There are several options available to a retiree participating in the Survivor Benefit Plan with spouse or spouse and child coverage when the spouse is lost through death, divorce, or annulment, and the retiree later remarries.
Unless former-spouse coverage is elected as part of a divorce, retirees who remarry have three choices. They can:
- Resume the prior level of spouse coverage.
- Elect not to resume spouse SBP coverage. This election will not affect existing child coverage, if any. This election is irrevocable.
- If the original election was for reduced coverage, the retiree may request that the base amount be increased up to and including full retired pay. If this option is elected, the retiree must pay the Defense Finance and Accounting Service Cleveland the difference between the SBP cost previously paid and the costs, with interest, which would have been paid if the higher level of coverage had originally been elected. This additional payment must be completed before the first anniversary of marriage.
If payment is not completed before the first anniversary of marriage, the election is null and void, and spouse coverage will be resumed at the previous level. If partial payment has been made on the amount due for increased coverage, a refund of the partial payment will be made.
Retirees must notify Defense Finance and Accounting Service, or DFAS, of their desired election within one year of the new marriage or the first option listed above automatically takes effect the date the new spouse becomes an eligible beneficiary. DFAS should be promptly notified of the remarriage to avoid a large debt for unpaid premiums.
Additional rules apply, such as:
- The member may not add child coverage by virtue of the remarriage alone if child coverage was previously bypassed.
- Child coverage may not be eliminated based upon a remarriage.
- The level of coverage may not be reduced upon remarriage.
A retiree married at retirement who declines SBP spouse coverage cannot later enroll in the plan for that spouse or any future spouse unless during a congressionally approved open enrollment period. Normally, penalties and extra charges are assessed during these periods.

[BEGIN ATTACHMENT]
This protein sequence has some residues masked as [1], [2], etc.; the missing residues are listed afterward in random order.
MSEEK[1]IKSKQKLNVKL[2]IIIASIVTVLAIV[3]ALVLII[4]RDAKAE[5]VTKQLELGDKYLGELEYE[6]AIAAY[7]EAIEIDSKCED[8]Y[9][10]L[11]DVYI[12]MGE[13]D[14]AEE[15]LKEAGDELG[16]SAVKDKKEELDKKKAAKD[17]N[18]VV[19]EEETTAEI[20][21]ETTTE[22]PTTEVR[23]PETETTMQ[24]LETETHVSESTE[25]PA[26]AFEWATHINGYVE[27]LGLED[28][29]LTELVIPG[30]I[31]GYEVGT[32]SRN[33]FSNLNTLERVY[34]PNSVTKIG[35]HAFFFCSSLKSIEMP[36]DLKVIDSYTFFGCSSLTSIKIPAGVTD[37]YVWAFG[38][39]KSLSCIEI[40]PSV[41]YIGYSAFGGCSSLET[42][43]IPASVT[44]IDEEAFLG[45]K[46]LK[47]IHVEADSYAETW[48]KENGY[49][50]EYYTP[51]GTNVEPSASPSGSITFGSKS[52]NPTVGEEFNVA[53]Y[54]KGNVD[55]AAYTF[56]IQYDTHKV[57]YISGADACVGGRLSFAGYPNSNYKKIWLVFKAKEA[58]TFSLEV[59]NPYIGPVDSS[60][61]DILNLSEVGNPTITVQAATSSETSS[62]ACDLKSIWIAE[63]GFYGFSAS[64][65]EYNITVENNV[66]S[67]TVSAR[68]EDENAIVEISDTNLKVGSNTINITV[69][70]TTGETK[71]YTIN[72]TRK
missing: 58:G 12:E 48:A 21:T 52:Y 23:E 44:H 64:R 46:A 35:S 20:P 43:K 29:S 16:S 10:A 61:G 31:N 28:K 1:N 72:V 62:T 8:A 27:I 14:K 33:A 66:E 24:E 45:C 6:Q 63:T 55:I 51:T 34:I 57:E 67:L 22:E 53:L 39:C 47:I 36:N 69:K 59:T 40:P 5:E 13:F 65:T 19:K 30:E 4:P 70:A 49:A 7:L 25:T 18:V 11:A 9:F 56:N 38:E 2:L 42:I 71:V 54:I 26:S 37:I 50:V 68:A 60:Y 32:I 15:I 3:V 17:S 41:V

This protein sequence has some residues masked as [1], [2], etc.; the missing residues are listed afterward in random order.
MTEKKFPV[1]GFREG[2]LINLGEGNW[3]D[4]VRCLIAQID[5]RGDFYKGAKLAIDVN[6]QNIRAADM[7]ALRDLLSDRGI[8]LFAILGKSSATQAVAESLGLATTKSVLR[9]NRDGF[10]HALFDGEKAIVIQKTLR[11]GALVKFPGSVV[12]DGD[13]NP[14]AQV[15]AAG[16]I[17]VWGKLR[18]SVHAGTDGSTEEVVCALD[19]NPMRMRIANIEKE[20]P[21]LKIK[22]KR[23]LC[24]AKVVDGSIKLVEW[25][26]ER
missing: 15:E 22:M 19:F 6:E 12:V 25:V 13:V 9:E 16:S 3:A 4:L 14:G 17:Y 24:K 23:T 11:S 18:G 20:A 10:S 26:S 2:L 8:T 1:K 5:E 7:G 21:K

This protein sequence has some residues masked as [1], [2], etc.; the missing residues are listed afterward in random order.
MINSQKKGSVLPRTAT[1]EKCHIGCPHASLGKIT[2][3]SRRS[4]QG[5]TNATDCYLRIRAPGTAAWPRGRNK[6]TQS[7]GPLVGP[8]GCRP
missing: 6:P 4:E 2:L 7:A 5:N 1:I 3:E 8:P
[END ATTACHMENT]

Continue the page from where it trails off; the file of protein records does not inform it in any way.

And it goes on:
A new spouse becomes an eligible beneficiary on the first anniversary of marriage or the birth of a child of the marriage, if earlier. As an exception, a spouse divorced from a retiree who later remarries that retiree becomes an eligible beneficiary immediately upon remarriage if the member:
- Retired after Sept. 20, 1972, and initially elected coverage for that spouse at retirement, or
- Retired before Sept. 21, 1972, and elected coverage for that spouse during the initial enrollment period for retirees.
Simply getting your new spouse an ID card issued through updates in Defense Enrollment Eligibility Reporting System, or DEERS, does not update your pay records with DFAS. When you obtain an ID card for your new spouse, it provides entitlements such as TRICARE coverage, Exchange and commissary use, and morale, welfare and recreation privileges. DEERS and DFAS systems are not linked and require separate actions.
DFAS, the organization that manages your retirement pay is where you can check arrears of pay designation and SBP election. This information is also available on your Retiree Account Statement, and on your MyPay account. Both will reflect the SBP category of coverage and the beneficiaries date of birth. It is every retiree’s responsibility to ensure their pay records are accurate and updated.
Ensuring your records are accurate will ensure a survivor does not encounter delays, confusion and possibly denial of SBP.
For more information, contact DFAS at 800-321-1080 or contact your local SBP counselor by dialing 1-877-353-6807 and enter your ZIP code. The call will be automatically transferred to the SBP counselor assigned to your specific geographical area.